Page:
Conducting a Value Chain Analysis (VCA)

VCA involves the following steps:

Identity activities: VCA requires a firm to divide its operations into primary and support activity categories. Within each category the firm may typically perform a number of discrete activities that may reflect its key strengths and weaknesses. At this stage managers should desegregate what actually goes into various activities in a detailed manner.

Allocate Cost: VCA requires managers to assign costs and assets to each activity which is totally different from what one finds in traditional Cost accounting methods.

As the above Table shows VCA would offer a more useful analysis of the procurement functions costs and consequent value added.

Identify activities that differentiate the firms: Here managers should try to identify several sources of differentiation advantages relative to competition.  Alex Miller has listed some of these advantages thus:

Examine the value chain: Once the value chain has been described managers should list the activities that are important to buyer satisfaction and market success. Keeping costs under strict vigil, offering value added services at each stage doing things better than rivals are all part of this strategy.

VCA is most effective when managers try to draw comparisons with key competitors and improve the internal processes with a view to offer value for money kind of services to customers.

Financial analysis:

Financial Analysis is an important method of analyzing the strengths and weaknesses of a firm within its industry. Managers investors, and creditors all employ some or both form of this analysis as the standing point for the financial decision making. Investors use financial analyses in making decisions about whether to buy or sell stock. Creditors use them in deciding whether or not to lend. Managers use financial analyses to find how the firm is doing currently in comparison with its past performance in past years (also as against its competitors) Of course on the negative side, financial analysis is based on past data and whatever picture emerges out of this should be taken to be representing future trends. Again, the analysis is only as good as the accounting procedures that have provided the information. (Remember Enron which was coming out with a rosy picture of its financial health even as it was moving fast towards bankruptcy – thanks to the dubious accounting practices followed and certified by the audit firm. Anderson Consulting). While drawing comparison between firms one should take note of the variability of accounting procedures from firm to firm (Pears and Robinson).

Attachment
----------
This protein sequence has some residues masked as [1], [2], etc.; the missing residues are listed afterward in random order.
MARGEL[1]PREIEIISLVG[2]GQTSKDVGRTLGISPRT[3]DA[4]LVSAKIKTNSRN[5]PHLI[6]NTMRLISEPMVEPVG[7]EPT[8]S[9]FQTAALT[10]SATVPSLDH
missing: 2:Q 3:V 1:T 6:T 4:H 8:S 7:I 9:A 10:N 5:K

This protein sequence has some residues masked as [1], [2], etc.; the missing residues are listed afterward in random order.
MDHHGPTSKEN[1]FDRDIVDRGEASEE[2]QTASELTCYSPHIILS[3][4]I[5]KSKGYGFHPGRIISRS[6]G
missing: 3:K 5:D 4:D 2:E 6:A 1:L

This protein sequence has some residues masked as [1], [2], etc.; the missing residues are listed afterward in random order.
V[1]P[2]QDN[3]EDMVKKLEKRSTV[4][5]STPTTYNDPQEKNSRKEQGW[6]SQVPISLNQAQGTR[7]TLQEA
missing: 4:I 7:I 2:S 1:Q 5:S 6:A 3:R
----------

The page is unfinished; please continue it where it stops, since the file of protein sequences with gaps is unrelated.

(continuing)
Ratios are among the best known and widely employed tools of financial analysis. Ratios permit us to draw intra firm and inter firm comparisons. A ratio expresses the mathematical relationship between one quantity and another. The ratio of 100 to 50 is expressed as 2:1 While the computation of ratio simply involves the division of one variable by another, the interpretation of a ratio is somewhat complicated as many factors influence variables involved in the ratio.

A ratio analysis is an important tool to evaluate the financial condition and the performance of the firm. Ratio analysis evaluates a set of financial ratios, looks at trends in those ratios and compares them to the average values for other companies in the industry. Management employs it to maintain efficient operational control but it is also helpful in analyzing a firm for possible debt or equity investments.

There are four basic groups of financial ratios: Liquidity, Leverage, Activity and Profitability.

Liquidity ratios:
Liquidity ratios measure the firm’s ability to meet its maturing short term obligations. The most common ratio is the current ratio

Current ratio = Current assets / Current liabilities.
Source: Strategic Management

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